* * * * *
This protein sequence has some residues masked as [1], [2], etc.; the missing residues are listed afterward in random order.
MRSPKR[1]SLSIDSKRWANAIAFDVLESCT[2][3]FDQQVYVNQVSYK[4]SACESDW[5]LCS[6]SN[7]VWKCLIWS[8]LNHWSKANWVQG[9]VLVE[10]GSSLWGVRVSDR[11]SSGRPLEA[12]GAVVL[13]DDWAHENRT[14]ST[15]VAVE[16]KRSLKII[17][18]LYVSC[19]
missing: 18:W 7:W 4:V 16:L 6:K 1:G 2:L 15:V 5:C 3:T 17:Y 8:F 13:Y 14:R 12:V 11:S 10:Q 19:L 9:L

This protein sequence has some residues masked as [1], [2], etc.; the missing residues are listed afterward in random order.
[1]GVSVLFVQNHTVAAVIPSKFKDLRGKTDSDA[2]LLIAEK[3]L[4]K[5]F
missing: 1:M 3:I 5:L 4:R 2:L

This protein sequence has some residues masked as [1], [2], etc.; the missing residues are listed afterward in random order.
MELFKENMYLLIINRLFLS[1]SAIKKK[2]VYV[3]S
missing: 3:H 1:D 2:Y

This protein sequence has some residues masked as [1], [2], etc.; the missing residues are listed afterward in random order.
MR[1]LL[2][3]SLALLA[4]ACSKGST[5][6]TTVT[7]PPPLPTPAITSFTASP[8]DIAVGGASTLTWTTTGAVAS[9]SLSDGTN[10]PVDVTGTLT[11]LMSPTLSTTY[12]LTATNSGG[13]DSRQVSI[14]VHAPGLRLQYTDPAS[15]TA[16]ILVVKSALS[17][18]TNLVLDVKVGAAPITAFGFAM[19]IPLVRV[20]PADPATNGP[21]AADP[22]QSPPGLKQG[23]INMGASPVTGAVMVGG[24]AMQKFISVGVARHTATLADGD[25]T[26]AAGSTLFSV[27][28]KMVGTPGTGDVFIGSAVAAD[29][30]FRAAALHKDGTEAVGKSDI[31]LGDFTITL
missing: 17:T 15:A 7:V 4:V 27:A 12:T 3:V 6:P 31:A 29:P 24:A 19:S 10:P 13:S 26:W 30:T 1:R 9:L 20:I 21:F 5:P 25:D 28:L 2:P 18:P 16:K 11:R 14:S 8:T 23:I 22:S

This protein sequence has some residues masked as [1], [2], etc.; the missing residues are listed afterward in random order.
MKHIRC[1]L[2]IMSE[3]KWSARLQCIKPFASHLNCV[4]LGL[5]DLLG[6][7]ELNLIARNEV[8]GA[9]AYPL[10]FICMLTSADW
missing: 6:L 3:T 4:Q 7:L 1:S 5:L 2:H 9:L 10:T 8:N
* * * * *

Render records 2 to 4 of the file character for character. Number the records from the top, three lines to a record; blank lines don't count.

This protein sequence has some residues masked as [1], [2], etc.; the missing residues are listed afterward in random order.
[1]GVSVLFVQNHTVAAVIPSKFKDLRGKTDSDA[2]LLIAEK[3]L[4]K[5]F
missing: 1:M 3:I 5:L 4:R 2:L

This protein sequence has some residues masked as [1], [2], etc.; the missing residues are listed afterward in random order.
MELFKENMYLLIINRLFLS[1]SAIKKK[2]VYV[3]S
missing: 3:H 1:D 2:Y

This protein sequence has some residues masked as [1], [2], etc.; the missing residues are listed afterward in random order.
MR[1]LL[2][3]SLALLA[4]ACSKGST[5][6]TTVT[7]PPPLPTPAITSFTASP[8]DIAVGGASTLTWTTTGAVAS[9]SLSDGTN[10]PVDVTGTLT[11]LMSPTLSTTY[12]LTATNSGG[13]DSRQVSI[14]VHAPGLRLQYTDPAS[15]TA[16]ILVVKSALS[17][18]TNLVLDVKVGAAPITAFGFAM[19]IPLVRV[20]PADPATNGP[21]AADP[22]QSPPGLKQG[23]INMGASPVTGAVMVGG[24]AMQKFISVGVARHTATLADGD[25]T[26]AAGSTLFSV[27][28]KMVGTPGTGDVFIGSAVAAD[29][30]FRAAALHKDGTEAVGKSDI[31]LGDFTITL
missing: 17:T 15:A 7:V 4:V 27:A 12:T 3:V 6:P 31:A 29:P 24:A 19:S 10:P 13:S 26:W 30:T 1:R 9:L 20:I 21:F 5:P 25:D 28:L 2:P 18:P 16:K 11:R 14:S 8:T 23:I 22:S